The Calvin cycle(Interactive diagram) The Calvin cycle incorporates carbon dioxide into sugar molecules.
Living botanical collections include germplasm repositories, long-term experimental plantings, and botanical gardens. We present here a series of vignettes to illustrate the central role that living collections have played in plant biology research, including evo-devo research. Looking toward the future, living collections will become increasingly important in support of future evo-devo research. The driving force behind this trend is nucleic acid sequencing technologies, which are rapidly becoming more powerful and cost-effective, and which can be applied to virtually any species. This allows for more extensive sampling, including non-model organisms with unique biological features and plants from diverse phylogenetic positions. Importantly, a major challenge for sequencing-based evo-devo research is to identify, access, and propagate appropriate plant materials. We use a vignette of the ongoing 1,000 Transcriptomes project as an example of the challenges faced by such projects. We conclude by identifying some of the pinch points likely to be encountered by future evo-devo researchers, and how living collections can help address them.
Keywords: botanical gardens, genomics, plant developmental biology, next generation sequencing, outreach
INTRODUCTION: LIVING BOTANICAL COLLECTIONS IN HISTORICAL CONTEXT
Living collections are curated for various purposes including scientific education and research. For plants, living collections include germplasm repositories – such as the world’s largest, the National Plant Germplasm System (NPGS) of USDA – that preserve plant genetic resources for research and conservation. There are also experimental research plots, seed banks, conservatories, and germplasm repositories for research that are associated with universities and research institutions. Lastly, there are the public facing botanical gardens – some 3,000 worldwide according to Botanic Gardens Conservation International. Although their raison d’être is assumed by some to be display and education, their living collections also serve vital research roles.
The earliest gardens (e.g., Padua, founded in 1545) served the apothecary and physician, but during the subsequent age of exploration, these collections grew to become living encyclopedias ripe for comparative and descriptive work. With botany and taxonomy as driving forces, scholars used these cultivated plants to describe, name, and place these species into ordered groups. Over time, some gardens diversified, while others specialized. For instance, the Palm House at the Royal Botanic Gardens, Kew, opened in 1848 and provided this institution of diverse yet temperate plants the opportunity to cultivate and study a broader range of tropical plants collected by explorer scientists. While comprehensive or general collections such as Kew and the Missouri Botanical Garden thrived and multiplied, others focused their collections. For example, in 1872, the Arnold Arboretum of Harvard University became the first public botanical garden in the US to specialize in temperate woody plants. Other institutions defined the scope of their collections geographically, such as Rancho Santa Ana Botanic Garden, founded in 1927, which has botanical collections which represent the flora of California. The resulting impressive array of botanical resources began and continue to serve scientific disciplines beyond basic taxonomy and botany, including horticulture, plant breeding, conservation, and ecology.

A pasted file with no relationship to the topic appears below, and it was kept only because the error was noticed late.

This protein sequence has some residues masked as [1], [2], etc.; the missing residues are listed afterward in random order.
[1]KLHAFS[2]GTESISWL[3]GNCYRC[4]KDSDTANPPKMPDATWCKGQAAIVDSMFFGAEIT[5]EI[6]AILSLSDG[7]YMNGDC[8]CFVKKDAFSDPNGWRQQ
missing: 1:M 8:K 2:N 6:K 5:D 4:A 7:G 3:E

LIVING COLLECTIONS FACILITATE PLANT BIOLOGY RESEARCH
Living collections have played diverse yet crucial roles in plant biology research. In general, identifying, acquiring, propagating, and growing appropriate plant materials are fundamental needs of almost all plant biology, and living collections are well positioned to meet these needs. This is especially true for evolution of development (evo-devo) research, which seeks to understand both the evolutionary history and molecular mechanisms underlying development and biological processes. Evo-devo research is defined by comparative approaches that require the ability to sample different ecotypes or species of interests.
The vignettes presented below illustrate the importance of living collections in plant biology research, ranging from applied research for plant breeding to evo-devo research – all of which hinged on the use of living collections. The need for access to plant materials is quickly becoming more acute as genomics-based evo-devo studies expand to encompass broader taxonomic groups and larger numbers of species. The final vignette of the 1,000 Transcriptomes Project (1KP) is used to illustrate some of the challenges and opportunities for living collections in a new age of genomics-based evo-devo.
MR. EDDY’S TREE BREEDING STATION AND ADAPTIVE TRAITS OF FOREST TREES
James G. Eddy was a lumberman from the Pacific Northwest who made a fortune from forest industry in the late 1800s. Realizing that forests were being cut at a rate far exceeding replacement, Eddy proposed that forest trees could be bred to produce superior performing stocks to make up the difference. In 1925, he established a tree breeding station located at Placerville, California. Lloyd Austin was hired as the first director of the Eddy Tree Breeding Station (now known as the Institute of Forest Genetics), and quickly set about establishing an extensive arboretum of conifers.